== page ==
Re: UTF-16, UTF-16BE and UTF-16LE in HTML5

Richard Ishida wrote:
> Well any encoding declaration may be wrong - participation in the
> encoding detection doesn't mean that the encoding of the document
> will actually be what the declaration says. So I don't think it makes
> much difference.  On the other hand, since actually getting your
> document into a utf-16 encoding is a little more complicated than
> using other encodings, it may be more often right - in which case it
> is extremely useful for people who visually inspect the document,
> given that they can't see the BOM and may otherwise assume that the
> encoding is not utf-16. lists the 
pages that declared themselves as UTF-16, out of about 425K pages (from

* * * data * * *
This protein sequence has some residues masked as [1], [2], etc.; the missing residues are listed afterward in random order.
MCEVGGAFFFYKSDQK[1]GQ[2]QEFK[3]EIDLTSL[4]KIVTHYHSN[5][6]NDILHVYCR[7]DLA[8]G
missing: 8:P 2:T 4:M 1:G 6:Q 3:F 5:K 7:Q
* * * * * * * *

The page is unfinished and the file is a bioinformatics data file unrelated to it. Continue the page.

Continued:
about a year ago). None specified UTF-16 in HTTP headers - all were via 
<meta ... content="...">, after parsing with the parser's 
default decoding behaviour. As far as I can tell, no pages in the data 
set had a BOM, so none would have been decoded as UTF-16.

(It's possible this data set is biased against certain encodings - I 
don't know the details of how it was collected, and it was provided in a 
format that doesn't allow \0 bytes in pages. But an (older, smaller) 
independent set of pages gives which seems to 
follow the same pattern. Better data for analysis (and/or better 
analysis) would be welcome.)

Given the number of pages that claim they are UTF-16, and the apparent 
lack of pages that really are UTF-16, it seems untrue that it is "more 
often right" than declarations of other encodings. Someone who visually 
inspects (e.g. with 'view source') a random web page and sees <meta ... 
content="text/html; charset=utf-16"> would most likely be correct to 
assume that the encoding is *not* UTF-16, and would be misled if they 
believed the declaration. So it's still a very bad idea to check the 
encoding by reading this string.

Philip Taylor

Received on Tuesday, 27 July 2010 13:14:41 UTC